‘Ere we go……the fishing season starts here

I havn’t really bothered to go sea fishing from the kayak so far this year because it’s pretty unproductive during the early spring unless you are a serious fsherman and like spludging about with smelly baits. I prefer lures and the only joy I have had up to now is a couple of brown trout on my local freshwater patch.

Brian trout caught on trolled mini-rapala

However a  lull during a sequence of cyclone-style depressions (which started the day after it was announced that the UK was officially in drought) with their deluge of rain and howling wind, meant I was not going to miss the opportunity of going for a paddle.

And remarkably the swell pounded west-facing beaches of North Cornwall were wave free so off I went to launch from remote Duckpool valley north of Bude. My steed was once again my Scupper Pro as it is old, light and good for dragging over the rocks at low tide. And it cruises well.

And why not take a rod and lure while I paddle north along the fantastically hostile and remote Hartland heritage coast? Didn’t really expect to catch much as lure fishing is really the domain of the second six months of the year. However I had invested in a mean-looking new plug, an Abu-Garcia jointed Tormentor, which really made the end of my rod lurch about as it swerved around while being trolled behind the kayak.

Big hopes for new lure

A steadily stiffening North-east wind made rounding the headlands of Lower and Higher Sharpnose point hard work, but the constant interest of the huge cliffs, jagged reefs and rocks exposed by the low tide, kept me focused. Good for bass, surely.

All I saw for five miles up the coast was the grey tone of sea, rock and cliff. And the slightest hint of green where some hardy (foolhardy)plant was trying to eek out an existence in a crevice. And the croak of ravens at the nest, a whinny of a peregrine and a few sleeping seals in their nose-up ‘bottling’ position.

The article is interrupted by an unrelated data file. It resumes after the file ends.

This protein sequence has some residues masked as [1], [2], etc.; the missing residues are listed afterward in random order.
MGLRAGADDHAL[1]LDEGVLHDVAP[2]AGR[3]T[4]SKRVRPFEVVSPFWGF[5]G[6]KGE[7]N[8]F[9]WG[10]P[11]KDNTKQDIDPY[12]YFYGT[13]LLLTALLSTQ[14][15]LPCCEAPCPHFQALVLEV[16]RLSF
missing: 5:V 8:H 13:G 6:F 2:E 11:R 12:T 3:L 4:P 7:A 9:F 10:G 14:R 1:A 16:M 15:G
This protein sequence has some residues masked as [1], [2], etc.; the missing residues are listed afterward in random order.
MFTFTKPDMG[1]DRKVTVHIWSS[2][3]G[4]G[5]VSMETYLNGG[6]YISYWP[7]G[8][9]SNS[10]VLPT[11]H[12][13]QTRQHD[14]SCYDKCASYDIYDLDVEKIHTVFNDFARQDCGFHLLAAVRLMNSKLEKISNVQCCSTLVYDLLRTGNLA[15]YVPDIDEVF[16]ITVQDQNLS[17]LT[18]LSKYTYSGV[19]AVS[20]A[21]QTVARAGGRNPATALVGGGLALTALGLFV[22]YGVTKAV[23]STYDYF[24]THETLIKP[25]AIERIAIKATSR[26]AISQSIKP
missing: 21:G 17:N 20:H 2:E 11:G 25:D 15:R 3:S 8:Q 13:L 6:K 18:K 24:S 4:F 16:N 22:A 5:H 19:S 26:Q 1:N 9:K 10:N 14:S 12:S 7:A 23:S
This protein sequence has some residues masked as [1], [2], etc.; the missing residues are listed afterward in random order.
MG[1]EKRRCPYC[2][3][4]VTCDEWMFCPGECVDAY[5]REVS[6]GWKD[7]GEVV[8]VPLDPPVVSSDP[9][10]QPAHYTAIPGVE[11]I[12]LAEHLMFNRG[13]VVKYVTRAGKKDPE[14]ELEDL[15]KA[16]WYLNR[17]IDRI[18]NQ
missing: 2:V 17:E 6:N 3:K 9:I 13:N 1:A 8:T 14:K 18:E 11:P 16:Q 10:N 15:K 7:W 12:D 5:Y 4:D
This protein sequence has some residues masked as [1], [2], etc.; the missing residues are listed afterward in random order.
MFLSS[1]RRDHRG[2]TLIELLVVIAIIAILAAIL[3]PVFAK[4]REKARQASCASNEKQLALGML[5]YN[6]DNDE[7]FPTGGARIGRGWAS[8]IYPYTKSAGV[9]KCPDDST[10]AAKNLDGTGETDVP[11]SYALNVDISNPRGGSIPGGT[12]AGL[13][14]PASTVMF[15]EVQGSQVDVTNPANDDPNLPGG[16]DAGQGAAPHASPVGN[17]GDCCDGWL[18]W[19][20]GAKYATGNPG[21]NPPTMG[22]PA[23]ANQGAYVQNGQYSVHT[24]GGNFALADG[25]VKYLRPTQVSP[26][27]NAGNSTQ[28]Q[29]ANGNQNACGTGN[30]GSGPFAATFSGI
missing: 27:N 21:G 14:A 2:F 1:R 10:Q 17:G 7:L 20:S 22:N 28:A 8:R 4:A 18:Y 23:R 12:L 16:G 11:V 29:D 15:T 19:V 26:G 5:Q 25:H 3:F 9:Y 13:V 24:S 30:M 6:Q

Super hostile Hartland heritage coast. Hartland point lighthouse top right. Little me bottom left.

As soon as I turned for home I had a fish on. First sea fish of the year, and first bass!  A tiddler, so back it went.

Baby bass

Then another couple of bites, and a slightly bigger fish, and finally a real fighter which I am reluctant to admit I kept for tea. A beauty of three pounds. OK not that huge but the first bass of the year always look absolutely stunning ,as I havn’t seen one for five months. (and that is precisely why you should have put it back, you creep).

bigger bass

And what is that on the cliff?…a flash of yellow to dilute the day’s greyness. (even the bass are greyish…..well OK silver then).

Kidney vetch gives a few spots of yellow

Three bass at the end of April……maybe it’s shaping up for a good season. Or is it just that this coast is  unfished, due to gnashing reefs and nineteen days out of twenty being unlaunchable due to sea conditions? The shape of the local trees gives a clue to the usual wind speed and direction:

Classic Cornish combover

And Duckpool even has its own freshwater infinity pool:

Duckpool pool